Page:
After a few weeks of this, he seemed to realize that we weren’t leaving him in the crate forever, and he stopped hiding and shaking, and he’d take the treat from me. It wasn’t a big deal for him anymore. Now when I leave, I don’t crate either dog at all, because I know I can trust them to not do anything naughty. (I suspect that they actually both just wait by the front door for my return).
The storm anxiety also lessened dramatically over time. It’s only when it thunders really loud does he get up and come over to sit by me, but he doesn’t shake or look terrified like did before. Although he still absolutely hates the rain. Sawyer actually doesn’t like being outside at all. He’ll go out to go to the bathroom, but he’s always excited to go back into the house. I try playing games with him and Isley outside, and Sawyer plays for a minute, then goes to sit by the door until I let them back in. I think being an outside dog for his whole life before living with us, he’s gotten more than enough time out there. He wants to enjoy the time in the house.
I was afraid how Sawyer would do around cats, but as it turns out, Sawyer – the big 70+ pound dog – is afraid of cats. My cats love dogs, and whenever one tries to cuddle with him, he gets up and walks away. He even lets them steal his food, and I had to watch at first a lot to keep Sophie out of his food dish at meal times. Sawyer defers to the cats and Isley all the time, letting them boss him around. Although he is not above stealing toys and cuddles from Isley whenever he wants them.
We did a DNA test on Sawyer, and determined that he was half Labrador/half border collie. I’d suspected maybe husky or German shepherd, so I was quite surprised. The interesting thing about Sawyer is how dramatically his coat changed from living inside and getting proper grooming and pets. He looks almost like an entirely different dog now.
His border collie genetics came into play when in June, Sawyer had a seizure. He’d never had one since we had him, so I was completely terrified something was wrong. After taking him to the vet, they ran tests and concluded that he epilepsy, a disorder known to commonly effect border collies. But otherwise, he’s happy and healthy, and he should still have a long happy life.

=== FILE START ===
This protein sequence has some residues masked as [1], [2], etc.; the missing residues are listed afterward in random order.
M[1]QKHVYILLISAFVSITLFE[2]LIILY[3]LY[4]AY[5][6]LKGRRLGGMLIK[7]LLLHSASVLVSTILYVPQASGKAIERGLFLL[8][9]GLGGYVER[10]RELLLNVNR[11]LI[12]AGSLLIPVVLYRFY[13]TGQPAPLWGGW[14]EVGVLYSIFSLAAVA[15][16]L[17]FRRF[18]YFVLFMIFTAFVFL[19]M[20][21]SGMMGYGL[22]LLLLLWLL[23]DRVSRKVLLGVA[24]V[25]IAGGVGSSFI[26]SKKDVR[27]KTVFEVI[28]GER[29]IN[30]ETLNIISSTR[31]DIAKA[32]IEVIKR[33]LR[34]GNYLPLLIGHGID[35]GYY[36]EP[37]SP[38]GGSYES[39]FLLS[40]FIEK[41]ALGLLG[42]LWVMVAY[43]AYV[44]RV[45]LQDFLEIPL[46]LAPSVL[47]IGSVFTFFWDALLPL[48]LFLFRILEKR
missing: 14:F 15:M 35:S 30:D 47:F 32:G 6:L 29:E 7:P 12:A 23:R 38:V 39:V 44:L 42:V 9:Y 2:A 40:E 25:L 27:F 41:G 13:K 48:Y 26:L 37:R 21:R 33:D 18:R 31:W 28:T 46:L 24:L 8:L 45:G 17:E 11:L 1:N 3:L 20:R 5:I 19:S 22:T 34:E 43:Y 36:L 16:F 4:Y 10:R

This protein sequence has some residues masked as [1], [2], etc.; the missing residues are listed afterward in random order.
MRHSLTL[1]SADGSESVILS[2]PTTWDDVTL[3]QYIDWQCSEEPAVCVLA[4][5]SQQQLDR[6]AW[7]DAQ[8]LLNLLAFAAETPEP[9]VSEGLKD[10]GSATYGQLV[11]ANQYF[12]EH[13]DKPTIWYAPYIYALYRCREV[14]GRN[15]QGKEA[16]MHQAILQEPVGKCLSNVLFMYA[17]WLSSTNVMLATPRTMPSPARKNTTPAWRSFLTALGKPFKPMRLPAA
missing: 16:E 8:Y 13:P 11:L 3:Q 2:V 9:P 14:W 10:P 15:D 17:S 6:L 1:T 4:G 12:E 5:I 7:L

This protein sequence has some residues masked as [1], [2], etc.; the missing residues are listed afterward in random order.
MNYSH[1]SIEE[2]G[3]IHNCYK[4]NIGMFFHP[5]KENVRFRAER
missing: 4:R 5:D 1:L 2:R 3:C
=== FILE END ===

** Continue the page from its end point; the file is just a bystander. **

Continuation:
In the past year, Sawyer has really settled into life at our house. He’s the best cuddler ever, hands down. He and Isley get along great, and they love to play together, and I think he’s been a really good influence on Isley, who is a big spoiled baby. Sawyer seems so much more grateful things. He’s mature and mellow, and he listens very well. He’s a wonderful dog.
Sawyer is also wonderful with my eight-year-old stepson. Isley really clings to me most of the time, but Sawyer will cuddle with Gavin on the couch, or go upstairs and play with him. He doesn’t bite or nip, and he’s unbelievably patient.
Since I work from home, the dogs are with me. And when I say “with me,” I mean that the dogs are hardly ever more than four feet away from me at any given time. When one of them is gone (like at the vet or the groomer), I feel like an arm is missing. Both Sawyer and Isley are beside me, letting me bounce book ides off them, or calming me down when I’m freaking out about something, or cheering me up when I’m sad. At this point, I honestly can’t imagine my life without either of them.
I will never know the owners who surrendered Sawyer, but I want to thank them for doing it. I don’t know the circumstances of their life or Sawyer’s life with them, but I appreciate the fact that they realized that Sawyer could have a better life somewhere else. I know that Sawyer is very happy with us, and I also know that my family – including my husband, stepson, and Isley – is beyond happy to have him.